Why a Sustainable Design Revolution Must and Will Happen.
Part I: Sustainable paper and the graphic designer
“There is no business to be done on a dead planet.” – David Brower (Sierra Club Foundation Founder)
We’ve heard a lot lately about global warming and its connected dangers posed to our civilization and current way of life. But what does this mean for the graphic designer? Do we have responsibilities beyond possibly investing in a stylish new bike or replacing a few incandescent light bulbs with some compact fluorescents (CFLs)? In this first installment of a multi-part essay, I’ll focus on why sustainability is important for the future and current success of our craft by looking at the material that the graphic designer has historically yet to be able to live without: paper.
There is hardly anything more satisfying for the graphic designer at the end of arduous project than to hold and admire the beauty of one’s final printed piece. Personally, I always take a few moments to peruse the book/poster/catalog to not only bask in my genius but also to slowly caress the paper’s supple surface and inhale its aromas. Paper, currently made from wood pulp, has been the substrate that has displayed our creativity for ages but it also clogs up one third of American landfills. Scott Ewen once said in an issue of Emigre Magazine that “[graphic] designers make the world’s most beautiful trash.” Our addiction to paper is only trumped by our need for oil. In fact, global paper consumption has tripled in the past thirty years and continues to rise as the United Nations expects the world’s population to grow by another 2.6 billion by the year 2050 . The U.N.’s Food and Agriculture Organization estimates that the world’s paper consumption will explode by another fifty percent by 2010. The unfortunate truth is that our society simply cannot sustain this rapid consumer growth without hemorrhaging our resources and further plundering our planet. Policy makers, businesses and graphic designers alike must work to create a sustainable system of manufacturing and distribution that utilizes materials that are also sustainable.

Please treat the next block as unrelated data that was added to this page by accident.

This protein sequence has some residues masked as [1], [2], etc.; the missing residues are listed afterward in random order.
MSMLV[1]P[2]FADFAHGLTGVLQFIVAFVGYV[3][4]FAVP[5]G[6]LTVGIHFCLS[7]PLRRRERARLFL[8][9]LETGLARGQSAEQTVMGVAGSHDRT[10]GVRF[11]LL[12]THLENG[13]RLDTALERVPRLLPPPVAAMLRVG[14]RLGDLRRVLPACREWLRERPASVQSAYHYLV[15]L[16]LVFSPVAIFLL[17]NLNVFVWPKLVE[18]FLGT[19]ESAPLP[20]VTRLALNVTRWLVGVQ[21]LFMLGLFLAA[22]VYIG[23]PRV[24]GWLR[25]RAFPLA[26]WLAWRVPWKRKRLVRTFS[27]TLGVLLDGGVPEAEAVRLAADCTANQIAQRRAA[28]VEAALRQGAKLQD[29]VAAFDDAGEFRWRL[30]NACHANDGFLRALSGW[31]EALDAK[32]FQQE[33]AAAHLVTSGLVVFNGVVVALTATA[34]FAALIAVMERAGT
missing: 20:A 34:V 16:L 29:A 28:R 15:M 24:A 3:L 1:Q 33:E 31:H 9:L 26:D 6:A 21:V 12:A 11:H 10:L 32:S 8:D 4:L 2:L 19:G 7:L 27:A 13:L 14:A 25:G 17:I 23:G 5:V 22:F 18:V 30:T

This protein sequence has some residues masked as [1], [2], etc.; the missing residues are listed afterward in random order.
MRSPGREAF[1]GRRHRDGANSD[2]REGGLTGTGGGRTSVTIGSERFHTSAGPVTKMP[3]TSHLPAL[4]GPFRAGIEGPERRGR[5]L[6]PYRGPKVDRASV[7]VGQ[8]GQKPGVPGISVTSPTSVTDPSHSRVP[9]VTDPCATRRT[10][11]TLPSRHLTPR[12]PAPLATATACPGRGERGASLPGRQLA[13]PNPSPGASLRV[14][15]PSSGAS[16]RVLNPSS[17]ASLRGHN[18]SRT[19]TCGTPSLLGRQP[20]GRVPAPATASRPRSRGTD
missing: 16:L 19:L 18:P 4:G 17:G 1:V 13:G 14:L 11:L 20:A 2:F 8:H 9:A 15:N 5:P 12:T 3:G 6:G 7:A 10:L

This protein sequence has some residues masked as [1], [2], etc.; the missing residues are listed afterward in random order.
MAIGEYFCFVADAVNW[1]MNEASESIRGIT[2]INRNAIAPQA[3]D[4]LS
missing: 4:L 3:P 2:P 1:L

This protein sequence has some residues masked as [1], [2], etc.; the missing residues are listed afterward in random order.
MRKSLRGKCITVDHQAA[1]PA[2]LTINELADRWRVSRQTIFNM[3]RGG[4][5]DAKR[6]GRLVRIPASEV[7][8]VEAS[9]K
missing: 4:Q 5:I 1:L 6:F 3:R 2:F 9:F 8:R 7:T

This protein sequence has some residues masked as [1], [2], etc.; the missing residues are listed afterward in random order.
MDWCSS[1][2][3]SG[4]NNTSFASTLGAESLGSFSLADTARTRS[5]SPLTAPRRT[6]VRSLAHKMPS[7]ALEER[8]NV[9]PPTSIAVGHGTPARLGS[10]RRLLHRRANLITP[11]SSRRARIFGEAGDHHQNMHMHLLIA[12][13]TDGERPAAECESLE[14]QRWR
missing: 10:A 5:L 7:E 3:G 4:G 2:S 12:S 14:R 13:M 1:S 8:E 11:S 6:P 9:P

But what does it mean to be sustainable? Sustainability is a systemic term that means “meeting the needs of the present without compromising the ability of future generations to meet their own needs.” It demands that society strives to reach a collective balance called the triple bottom line. This is the overlap where we intelligently mesh the economy, environment and equity for all our species. When we look at the current concept of sustainable paper, the best means to achieve this ideal is to:
Reduce our paper use
Always use the most environmentally friendly paper available.
Reducing the use and consumption of paper is perhaps the most difficult task. Designers have grown used to a fast-paced world of deadlines and that typically means not thinking about the best design system, or whether that brochure is the right way to communicate to your audience. We must become better at rethinking the way we design. Just because your client needed a catalog last year, it doesn’t necessarily mean that it’s the best solution in general. Asking the right questions up front can lead to a better outcome in terms of minimizing paper, ink or moving towards a digital solution. In addition, this upfront understanding can help your client save some of the “other green” in the end.
In terms of recycling, the infrastructure is already in place for us to be fairly successful. According to the U.S. EPA in 2006, Americans recycled 52% of all the paper and paperboard products produced that year. However 80% of our world’s forests have already been logged so it is imperative that we look to better using our supply of recycled paper, continue to grow this market sector and -most importantly- look for other sources of making paper.
The most environmentally friendly paper at the moment is:
Made of 100% Post-Consumer Waste (which is paper that has reached an end-user, reclaimed and recycled)
Is Processed Chlorine Free (PCF)
Has Ancient Forest Friendly certification (http://www.ancientforestfriendly.com/)
Is manufactured with renewable energy (wind, solar, geothermal, tidal) or is green-e© certified (http://www.green-e.org/)
However, if we are to move forward towards a more sustainable form of paper, we should look at investing more capital in agricultural waste fibers like wheat and rice straw, sugar cane bagasse, bamboo, cotton, kenaf and hemp. This shouldn’t be very difficult. Historically, agricultural fibers were the main component of paper until the mid 1800s, when we began the transition to wood pulp. In many parts of China and India, up to 50% of paper products are still made from agricultural residues. Here in North America, we have 200 million tons of straw that lay unused and available for manufacture. The concept of reuse is vitally important for a sustainable and economically viable future to occur. However, I believe that a sustainable revolution is upon us, and just like the Industrial Revolution of the late 18th Century, it will re-structure society as we know it. Design will play a key role in shaping its path.
To better help you locate the best alternatives for sustainable papers, try the very user-friendly “Eco-Paper Database” organized by Markets Initiative (http://www.marketsinitiative.org/resources/paper-database) or my website www.re-nourish.com.
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